Whilst alcohol does not force itself down ones throat, we live in a society where the vast majority of people drink. For most, it will cause no graver problem than the occasional hangover. However, for the one in ten who become alcoholic, it will utterly destroy their lives. It is impossible for anyone to know in advance who will become an alcoholic and the person affected rarely comes to an understanding of his situation until it is too late. Alcoholism affects all sections of society. An alcoholic is no more responsible for their condition than a cancer sufferer is responsible for theirs. Alcoholism is a progressive and ultimately fatal illness for which there is no cure.
On the physical side, when an alcoholic takes a single drink a craving develops and he is unable to stop drinking until he passes out. In the later stages of the illness alcoholics will need to drink almost 24/7 to satisfy their craving. Willpower is of absolutely no use. Once this stage has been reached it is very dangerous to stop drinking without medication and supervision. The sufferer may experience delirium tremens, fits or heart failure - one in ten will die during detox without medical care.
Once the alcoholic is detoxed, psychiatric treatment is needed. He is utterly obsessed with alcohol. The illness tricks him into believing that he does not really have a problem. Within a few weeks or months most will drink again. The cycle of abstinence and binge continues ad infinitum. The belief that one day he will be able to drink 'normally' is the great obsession of every alcoholic. Many pursue it into the gates of insanity or death. Without ongoing treatment on a regular basis for the rest of his life the alcoholic will always return to drink. The program of Alcoholics Anonymous offers the best chance for recovery.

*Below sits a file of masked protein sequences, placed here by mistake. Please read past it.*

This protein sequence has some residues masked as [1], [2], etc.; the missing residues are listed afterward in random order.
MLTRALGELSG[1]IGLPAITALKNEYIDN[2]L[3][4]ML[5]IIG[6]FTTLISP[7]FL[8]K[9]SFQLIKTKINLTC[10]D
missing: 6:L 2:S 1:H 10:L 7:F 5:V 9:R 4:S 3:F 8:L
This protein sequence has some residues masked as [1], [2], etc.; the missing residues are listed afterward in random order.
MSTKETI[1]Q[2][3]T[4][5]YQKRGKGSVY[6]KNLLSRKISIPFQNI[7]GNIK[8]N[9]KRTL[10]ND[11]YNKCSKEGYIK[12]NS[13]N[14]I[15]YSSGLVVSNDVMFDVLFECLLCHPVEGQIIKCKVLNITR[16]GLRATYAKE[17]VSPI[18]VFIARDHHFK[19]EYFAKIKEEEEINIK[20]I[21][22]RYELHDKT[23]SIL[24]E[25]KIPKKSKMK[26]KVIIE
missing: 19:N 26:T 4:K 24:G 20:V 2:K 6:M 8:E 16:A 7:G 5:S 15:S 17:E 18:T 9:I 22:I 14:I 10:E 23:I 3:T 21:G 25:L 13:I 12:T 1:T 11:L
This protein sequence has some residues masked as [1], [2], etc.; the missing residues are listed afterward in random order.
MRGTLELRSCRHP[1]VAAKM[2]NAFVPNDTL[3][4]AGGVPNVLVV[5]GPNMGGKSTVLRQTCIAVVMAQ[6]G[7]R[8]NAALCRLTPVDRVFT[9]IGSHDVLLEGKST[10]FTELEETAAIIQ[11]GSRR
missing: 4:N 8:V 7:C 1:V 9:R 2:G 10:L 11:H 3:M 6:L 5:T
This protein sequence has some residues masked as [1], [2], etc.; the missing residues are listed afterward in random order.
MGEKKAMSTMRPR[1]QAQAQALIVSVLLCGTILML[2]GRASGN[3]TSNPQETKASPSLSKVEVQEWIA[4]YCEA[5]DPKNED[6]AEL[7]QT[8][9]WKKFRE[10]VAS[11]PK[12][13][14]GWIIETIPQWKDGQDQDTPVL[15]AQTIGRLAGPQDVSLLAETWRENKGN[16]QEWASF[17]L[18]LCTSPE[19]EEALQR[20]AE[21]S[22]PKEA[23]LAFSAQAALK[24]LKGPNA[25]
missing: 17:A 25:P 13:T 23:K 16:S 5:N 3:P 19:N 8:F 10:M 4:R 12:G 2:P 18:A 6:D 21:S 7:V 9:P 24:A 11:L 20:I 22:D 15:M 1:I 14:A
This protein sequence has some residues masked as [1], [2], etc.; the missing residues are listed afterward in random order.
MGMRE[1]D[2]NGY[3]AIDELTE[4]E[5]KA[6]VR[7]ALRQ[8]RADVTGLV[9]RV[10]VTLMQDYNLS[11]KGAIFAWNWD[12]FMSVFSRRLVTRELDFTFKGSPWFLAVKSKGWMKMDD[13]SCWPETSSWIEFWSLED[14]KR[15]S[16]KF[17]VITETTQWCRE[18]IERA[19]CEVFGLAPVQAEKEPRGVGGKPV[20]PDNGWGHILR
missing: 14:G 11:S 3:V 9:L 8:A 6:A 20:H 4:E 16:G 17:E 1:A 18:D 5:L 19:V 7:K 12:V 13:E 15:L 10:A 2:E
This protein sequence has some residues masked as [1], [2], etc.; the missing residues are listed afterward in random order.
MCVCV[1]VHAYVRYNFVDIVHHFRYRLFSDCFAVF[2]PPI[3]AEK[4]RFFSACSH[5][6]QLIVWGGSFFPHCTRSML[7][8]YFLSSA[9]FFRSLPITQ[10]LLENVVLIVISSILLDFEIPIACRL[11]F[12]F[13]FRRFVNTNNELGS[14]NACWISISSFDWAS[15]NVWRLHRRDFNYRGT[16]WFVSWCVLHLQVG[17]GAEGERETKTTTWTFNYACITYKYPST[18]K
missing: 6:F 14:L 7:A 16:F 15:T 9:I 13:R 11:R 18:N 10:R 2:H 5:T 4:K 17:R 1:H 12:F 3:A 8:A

I am writing, not as a medical professional, but as a recovering alcoholic. I realise that it is a very difficult illness to understand for those who are unaffected. Ignorance in the general population and more worryingly, in some sections of the medical profession and the judiciary, is another obstacle the alcoholic will have to overcome in recovery. NHS provision for the treatment of alcoholics is virtually non-existent and private treatment starts at around £5,000. It is a sad indictment of our society that I am alive today simply because I was able to pay for the treatment I needed; thousands die each year simply because they cannot. If the provision of cancer care were dependent upon ones ability to pay there would be a public outcry, and rightly so. The fact that treatment for alcoholism is allocated in this manner is no less of a scandal.
I strongly urge anyone who thinks they have a problem with alcohol to contact AA without delay. You are not at fault and can get better. Recovery will be the hardest thing you ever do but will utterly transform your life.
To those of you who still think alcoholism is a matter of will power, I urge you to try applying will power next time you catch a cold and see how far you get!